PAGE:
Ministry and Technology Forum Paper #4

This summer I’m taking Wycliffe’s Ministry and Technology course online. Every two weeks we’re to write a 1000-word response to a given prompt that we have first worked through in discussion forums, and submit that response for grading. There is no requirement to share these papers online, but I thought I’d post my thoughts anyways. (“Course notes” refers to Dr. Power’s online required reading. “Class discussion forum” was the text discussion, and “zoom discussion” was the video conversation.)

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Ministry and Technology Forum Paper #3

This summer I’m taking Wycliffe’s Ministry and Technology course online. Every two weeks we’re to write a 1000-word response to a given prompt that we have first worked through in discussion forums, and submit that response for grading. There is no requirement to share these papers online, but I thought I’d post my thoughts anyways. (“Course notes” refers to Dr. Power’s online required reading.)

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Up now at St. Stephen’s: Around the Table blog

Just a brief note: I’ve been volunteering on the ministry team at St. Stephen’s, Maple here in the Diocese of Toronto. I took the lead on adapting the website to The Circumstances and I’m grateful for the opportunity to offer that valuable ministry at this time.

One of the new things we’re doing is a weekly blog called Around the Table, which, among other things, is meant to interact with the readings for the upcoming Sunday.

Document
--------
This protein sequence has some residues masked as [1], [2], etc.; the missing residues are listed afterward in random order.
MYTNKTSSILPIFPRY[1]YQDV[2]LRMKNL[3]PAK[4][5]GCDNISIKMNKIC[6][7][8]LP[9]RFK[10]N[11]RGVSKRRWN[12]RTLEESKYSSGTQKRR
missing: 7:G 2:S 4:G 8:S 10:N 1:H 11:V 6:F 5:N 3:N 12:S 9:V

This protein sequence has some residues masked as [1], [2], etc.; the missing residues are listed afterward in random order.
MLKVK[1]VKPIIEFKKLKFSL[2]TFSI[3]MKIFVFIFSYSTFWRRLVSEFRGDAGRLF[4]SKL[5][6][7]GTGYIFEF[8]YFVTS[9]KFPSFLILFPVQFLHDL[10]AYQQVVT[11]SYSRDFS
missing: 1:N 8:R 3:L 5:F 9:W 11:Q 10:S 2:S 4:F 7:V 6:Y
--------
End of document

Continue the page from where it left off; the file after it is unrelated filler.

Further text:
My first contribution to the blog, for Trinity Sunday, is available here. Enjoy, and may the Love of the Triune God fill your hearts and minds.

Divine Mercy

Our Roman Catholic siblings have added an extra layer to this past Sunday’s liturgy. With us they celebrate the Second Sunday of Easter, replete with white vestments, alleluias, the appearances to the disciples (including Thomas) for the Gospel, and all the accouterments that mark our 50-day focus on the resurrection of Jesus. But a more recent tradition reminds us that we just marked His crucifixion as well; it doesn’t let us scoot by it and on to happier things, as if we could ignore our giant elephant roommate that is the passion and death that led to God’s Easter reply.

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Proclaiming the Resurrection in a Strange Land

For many of us, it feels like the celebration of Our Lord’s resurrection is a distant memory from years past. This weekend just wasn’t the same: it can’t compare to gathering in a packed church, singing hymns, hearing and proclaiming the Word, consecrating and partaking of the Sacrament.

And yet, celebrate we can, because Christ’s rising from the dead is truer than a pandemic, and truer than our isolation. The risen Jesus makes room for our feelings of disorientation and disconnection within His eternal, glorified life.

And so the Monastery that is the Church moves with the patterns of this eternal life, in time with the flow of Christ’s story, even with one eye on the trends and patterns of death and disease in our own cities and communities. The People of God continue to gather and pray, but we’ve moved primarily into digital spaces. We continue to share our lives, invite others into our lives, and hopefully make good on the opportunity to reflect on what is and isn’t meaningful for our human, creaturely existence.

Even in a time of pandemic and physical distancing, we can still journey with Jesus, who carries us “out of error into truth, out of sin into righteousness, out of death into life.”

Alleluia, Christ is risen.
The Lord is risen indeed, alleluia.

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